Although there are significant differences among FRS implementations, there are enough common properties that we can describe a common knowledge model and an API for FRSs. An application or tool written to use these operations has the potential of portability over a variety of FRSs and knowledge bases.
GFP specifies a knowledge model of FRSs (with KBs, classes, individuals, slots, and facets). It also specifies a set of operations based on this model (e.g., find a frame matching a name, enumerate the slots of a frame, delete a frame). An application uses these operations to access and modify knowledge stored in a GFP-compliant FRS.
The current implementations of GFP is object-oriented: methods in the appropriate object-oriented programming language for an application are used to implement GFP operations. We refer to the set of methods that implement the protocol for a particular FRS as a back end. Many GFP operations have default implementations written in terms of other GFP operations; therefore, the programmer need define only a core subset of all GFP operations in order to implement a compliant back end. These GFP operations are called mandatory, and they comprise the GFP kernel. The default implementations can be overridden within a given back end to improve efficiency.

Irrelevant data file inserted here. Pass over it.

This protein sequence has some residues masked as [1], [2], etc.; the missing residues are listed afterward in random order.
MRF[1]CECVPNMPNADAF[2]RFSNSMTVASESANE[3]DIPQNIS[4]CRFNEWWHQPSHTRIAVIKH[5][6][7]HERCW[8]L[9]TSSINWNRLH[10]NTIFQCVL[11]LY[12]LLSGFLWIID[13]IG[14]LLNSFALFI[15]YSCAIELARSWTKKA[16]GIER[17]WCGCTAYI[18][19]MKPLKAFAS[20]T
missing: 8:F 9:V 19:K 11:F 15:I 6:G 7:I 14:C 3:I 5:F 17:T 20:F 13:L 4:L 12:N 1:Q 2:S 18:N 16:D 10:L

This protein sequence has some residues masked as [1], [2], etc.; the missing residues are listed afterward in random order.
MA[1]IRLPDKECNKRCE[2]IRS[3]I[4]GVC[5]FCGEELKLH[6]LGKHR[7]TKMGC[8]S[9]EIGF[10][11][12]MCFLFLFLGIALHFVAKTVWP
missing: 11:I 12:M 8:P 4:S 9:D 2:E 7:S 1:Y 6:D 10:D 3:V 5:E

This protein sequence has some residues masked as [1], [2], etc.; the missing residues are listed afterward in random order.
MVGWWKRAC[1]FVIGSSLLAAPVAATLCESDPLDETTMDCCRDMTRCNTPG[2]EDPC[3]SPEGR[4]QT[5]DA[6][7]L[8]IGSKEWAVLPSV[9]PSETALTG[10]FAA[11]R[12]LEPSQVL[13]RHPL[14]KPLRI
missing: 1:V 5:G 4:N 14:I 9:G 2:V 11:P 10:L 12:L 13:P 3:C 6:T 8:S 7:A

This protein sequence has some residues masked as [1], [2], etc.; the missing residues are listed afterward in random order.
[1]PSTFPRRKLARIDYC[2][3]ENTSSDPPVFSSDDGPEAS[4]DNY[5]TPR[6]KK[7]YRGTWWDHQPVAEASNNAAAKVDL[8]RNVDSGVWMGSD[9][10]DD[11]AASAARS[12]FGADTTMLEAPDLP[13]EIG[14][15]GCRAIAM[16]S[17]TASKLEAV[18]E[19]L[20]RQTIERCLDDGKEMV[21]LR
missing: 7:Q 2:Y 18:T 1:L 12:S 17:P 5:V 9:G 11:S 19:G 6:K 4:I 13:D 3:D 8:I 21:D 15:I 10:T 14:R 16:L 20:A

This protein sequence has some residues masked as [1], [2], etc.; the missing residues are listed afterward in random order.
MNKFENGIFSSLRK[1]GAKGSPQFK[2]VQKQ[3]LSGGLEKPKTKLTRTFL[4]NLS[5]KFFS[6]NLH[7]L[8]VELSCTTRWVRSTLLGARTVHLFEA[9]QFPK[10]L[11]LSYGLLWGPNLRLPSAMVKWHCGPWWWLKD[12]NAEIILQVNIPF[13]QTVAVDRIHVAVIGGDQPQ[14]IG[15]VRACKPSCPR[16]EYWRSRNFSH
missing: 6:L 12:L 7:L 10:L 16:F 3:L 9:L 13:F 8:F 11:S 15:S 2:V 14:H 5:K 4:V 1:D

Figure 1.1: The architecture of the Common Lisp implementation of the Generic Frame Protocol. GFP back ends now exist for all the FRSs pictured here.
The design objectives for GFP are as follows.
Simplicity: It is important to have a relatively simple specification that can be implemented quickly, even if that means sacrificing theoretical considerations or support for idiosyncrasies of a particular FRS.
Generality: The protocol should apply to many FRSs, and support all the most common FRS features. For example, it should support all the knowledge access and modification functionality that will be required by a graphical KB editor.